We had spent several hours here so we grabbed a sandwich in the cafe then moved on. We drove to Remarkable Cave just along the coast, and it is indeed remarkable. The ocean has cut into a weakness in the sandstone rock to create a deep inlet and cave, well a tunnel really, as the back of the cave roof has collapsed and that is where the access staircase is located. Quite a stunning view but didn’t hang around too long as there was a large dead seal just below the viewing platform, must have been there a few days! Nearby is the lookout onto Maingon Beach which offers great views of Cape Raoul in the distance. Cape Raoul has the same dolerite formations as Mount Wellington, but here they are at sea level. Back past Nubeena to visit the Coal Mines Historic Site at the north of the peninsula. Several ks along a dusty gravel road we found the Site. All of the buildings had collapsed and the 92 metre deep main shaft was almost totally filled in, so not a great deal to see. We walked around the convicts area and found the block used as a prison for re-offenders was almost totally fallen down but the basement area containing the solitary confinement cells was complete. The cells were so small.

After that we headed north to Lime Bay State Reserve. A hot and dusty drive through dry woodland and a real surprise when we reached the Bay; it was beautiful. The tide was out, the sands almost white and the sea a beautiful shade of blue. There was a campsite here, among the trees, would be an amazing place to camp - completely self-contained though. A forester kangaroo (closely related to the eastern grey)was grazing under the trees. First live one we had seen!

We headed back to our apartment for a cup of tea before driving back to Port Arthur for dinner. We ate at the 1830 restaurant, Ruth had striped trumpeter and I had the blue-eyed trevalla (again!). All very good. It was dusk as we left the restaurant and we drove slowly back to Nubeena hoping to see some wildlife. There was a field at White Beach with over a dozen wallabies, very wary of us and bounded away as we approached. On now, it was almost dark, we turned onto Nubeena Back Road which became gravel shortly and along this stretch we saw wallabies and pademelons (very small wallabies), none hung around for long but at last we had seen them alive. Just as a reminder, there was a recently road-killed wallaby in the middle of the road ahead. Home, bed.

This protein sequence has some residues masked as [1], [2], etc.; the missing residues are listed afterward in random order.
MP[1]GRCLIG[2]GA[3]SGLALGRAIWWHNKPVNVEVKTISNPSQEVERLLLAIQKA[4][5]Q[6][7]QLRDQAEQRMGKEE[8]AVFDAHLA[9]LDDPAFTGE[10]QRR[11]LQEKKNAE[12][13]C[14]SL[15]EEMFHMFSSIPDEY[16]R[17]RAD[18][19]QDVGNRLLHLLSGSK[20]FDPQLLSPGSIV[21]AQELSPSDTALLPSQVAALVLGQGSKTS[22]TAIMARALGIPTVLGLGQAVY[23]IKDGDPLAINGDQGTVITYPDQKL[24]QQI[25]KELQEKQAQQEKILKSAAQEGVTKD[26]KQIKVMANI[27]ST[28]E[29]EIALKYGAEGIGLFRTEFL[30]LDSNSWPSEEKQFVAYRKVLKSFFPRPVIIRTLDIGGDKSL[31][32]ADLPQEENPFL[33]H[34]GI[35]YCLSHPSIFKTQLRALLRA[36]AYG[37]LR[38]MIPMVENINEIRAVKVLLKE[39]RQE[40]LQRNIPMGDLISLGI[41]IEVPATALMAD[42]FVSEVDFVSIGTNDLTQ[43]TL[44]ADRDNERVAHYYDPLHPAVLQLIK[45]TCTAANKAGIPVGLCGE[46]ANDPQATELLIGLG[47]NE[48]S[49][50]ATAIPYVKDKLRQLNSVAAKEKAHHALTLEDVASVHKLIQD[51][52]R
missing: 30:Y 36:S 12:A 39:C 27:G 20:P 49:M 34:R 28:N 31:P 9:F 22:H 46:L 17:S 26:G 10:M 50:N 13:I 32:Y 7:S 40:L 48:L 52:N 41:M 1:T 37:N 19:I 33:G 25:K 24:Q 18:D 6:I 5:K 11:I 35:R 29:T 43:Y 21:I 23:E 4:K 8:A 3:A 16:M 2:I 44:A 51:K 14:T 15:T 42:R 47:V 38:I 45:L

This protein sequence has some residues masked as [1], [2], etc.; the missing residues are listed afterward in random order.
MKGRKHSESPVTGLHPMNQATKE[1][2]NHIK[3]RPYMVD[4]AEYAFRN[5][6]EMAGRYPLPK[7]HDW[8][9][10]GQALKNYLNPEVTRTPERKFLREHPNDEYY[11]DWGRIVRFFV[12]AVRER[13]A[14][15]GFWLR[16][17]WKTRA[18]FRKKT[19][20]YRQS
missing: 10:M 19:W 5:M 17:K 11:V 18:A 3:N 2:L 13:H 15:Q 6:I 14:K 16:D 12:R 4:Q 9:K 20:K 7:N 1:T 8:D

24 January

Another bright morning, but still that cool wind, a bit stronger this morning. We packed up and left, followed the Back Road out towards Eaglehawk Neck. It was here that the prison authorities created a ‘lock’ on the peninsula. The prisons had no containing walls or fences, so any escapee could leave the prison, but have to make their way along the Neck to get to the mainland. There was a guardhouse with soldiers and a ‘dog line’, a row stretched across the Neck of six to nine ferocious dogs on long chains. A line of oil lamps was lit every night. No escaped prisoners got through the line. The only remaining building is the officers quarters.

The road climbs steeply from the Neck to a turnoff, Pirates Bay Drive where there is a lookout with magnificent views of Pirates Bay and out to Cape Hauy in the distance. It was a beautfil day now, hot, though still windy. The car park had a coffee kiosk and seats. There were quite a few people here to look at the view while having a coffee, and we joined them; great coffee! Pirates Bay Drive wound down the hill to the Tessellated Pavement. A stunning geological feature formed by cracking of the rock caused by movements in the Earth’s crust, subsequent salt and water erosion have created loaf-like formations near the water’s edge, and concave pan-like ‘tiles’ further back. The Drive was the original Tasman Highway and the only way onto the Peninsula, it has now been bypassed making it a nice quiet road.

Ok, back up the Drive to rejoin the Arthur Highway and head north.....